Sunday, September 02, 2007

Don Juan

This morning I was trying to remember a bit of Byron's 'Don Juan' that had made me laugh when I first read the poem at university. I hadn't looked at the poem in ages and when I started flicking through I found bits underlined and all my old notes in the margins. Some comments were obscure (made during a lecture I think and now very much out of context) but lots of the sections underlined reminded me of why I enjoyed this poem so much at the time.

Byron has such a wicked sense of humour. I particularly like his cheeky comments about Wordsworth, who must have loomed as a great presence over younger poets writing at the time. Take this stanza for example:

Young Juan wander'd by the glassy brooks
Thinking unutterable things; he threw
Himself at length within the leafy nooks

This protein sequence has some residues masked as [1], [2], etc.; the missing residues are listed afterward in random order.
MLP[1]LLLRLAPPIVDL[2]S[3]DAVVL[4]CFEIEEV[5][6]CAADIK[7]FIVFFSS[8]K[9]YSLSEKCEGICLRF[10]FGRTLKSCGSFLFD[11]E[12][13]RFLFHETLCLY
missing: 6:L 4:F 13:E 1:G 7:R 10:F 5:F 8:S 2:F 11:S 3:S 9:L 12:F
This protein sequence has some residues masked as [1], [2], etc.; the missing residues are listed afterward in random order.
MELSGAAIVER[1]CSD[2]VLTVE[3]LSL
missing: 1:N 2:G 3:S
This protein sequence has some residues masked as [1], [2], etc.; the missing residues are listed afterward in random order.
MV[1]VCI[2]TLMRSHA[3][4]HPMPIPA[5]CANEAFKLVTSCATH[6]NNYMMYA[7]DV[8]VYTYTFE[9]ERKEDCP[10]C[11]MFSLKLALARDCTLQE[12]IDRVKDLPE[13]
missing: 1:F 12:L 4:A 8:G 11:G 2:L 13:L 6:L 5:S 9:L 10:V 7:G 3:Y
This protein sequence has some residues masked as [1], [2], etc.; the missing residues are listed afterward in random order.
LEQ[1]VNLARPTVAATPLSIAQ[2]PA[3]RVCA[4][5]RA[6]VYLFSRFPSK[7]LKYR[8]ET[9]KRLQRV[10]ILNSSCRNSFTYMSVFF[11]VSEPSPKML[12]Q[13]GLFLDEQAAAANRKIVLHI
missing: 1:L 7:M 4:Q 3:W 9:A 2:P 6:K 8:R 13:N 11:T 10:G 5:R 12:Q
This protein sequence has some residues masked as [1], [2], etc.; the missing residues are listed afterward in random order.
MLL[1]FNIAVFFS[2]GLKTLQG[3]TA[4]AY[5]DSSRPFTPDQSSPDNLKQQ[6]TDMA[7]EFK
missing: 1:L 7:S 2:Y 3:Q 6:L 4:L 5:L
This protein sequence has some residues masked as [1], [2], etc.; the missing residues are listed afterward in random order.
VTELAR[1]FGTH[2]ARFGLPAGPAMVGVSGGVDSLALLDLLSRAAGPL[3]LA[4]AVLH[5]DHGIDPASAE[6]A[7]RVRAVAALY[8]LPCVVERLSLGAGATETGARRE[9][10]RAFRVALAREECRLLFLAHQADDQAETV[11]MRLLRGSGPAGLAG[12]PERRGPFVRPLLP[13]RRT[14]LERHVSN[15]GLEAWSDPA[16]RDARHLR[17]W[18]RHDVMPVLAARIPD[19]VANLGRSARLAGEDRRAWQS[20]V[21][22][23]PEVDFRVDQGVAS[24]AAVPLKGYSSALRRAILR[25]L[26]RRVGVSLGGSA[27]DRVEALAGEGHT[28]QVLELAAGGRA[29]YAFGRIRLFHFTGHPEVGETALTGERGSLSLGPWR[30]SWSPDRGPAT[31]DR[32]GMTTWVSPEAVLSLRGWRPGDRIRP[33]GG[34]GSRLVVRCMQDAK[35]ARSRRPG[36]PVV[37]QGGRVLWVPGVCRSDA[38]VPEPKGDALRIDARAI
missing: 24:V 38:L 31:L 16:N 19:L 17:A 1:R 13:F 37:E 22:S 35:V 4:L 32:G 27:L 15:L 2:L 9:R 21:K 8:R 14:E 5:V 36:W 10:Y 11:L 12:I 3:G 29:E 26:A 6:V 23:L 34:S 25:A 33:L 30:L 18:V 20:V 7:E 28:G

Where the wild branch of the cork forest grew;
There poets find materials for their books,
And every now and then we read them through,
So that their plan and prosody are eligible,
Unless, like Wordsworth, they prove unintelligible

Anyway, it turns out that the bit that I remembered was not part of 'Don Juan' as such, but a fragment written on the back of the first Canto:

I would to Heaven that I were so much clay,
As I am blood, bone, marrow, passion, feeling-
Because at least the past were passed away,
And for the future- (but I write this reeling,
Having got drunk exceedingly to-day,
So that I seem to stand upon the ceiling)
I say- the future is a serious matter-
And so- for God's sake- hock and soda-water!

The footnotes tell me that hock is a type of wine and a supposed remedy for hangovers; a kind of nineteenth century hair-of-the-dog.

I think this fragment is memorable to me because of Byron's passion and earthiness, and his very refreshing irreverence. I also like to think of him writing 'Don Juan' while battling a killer hangover.

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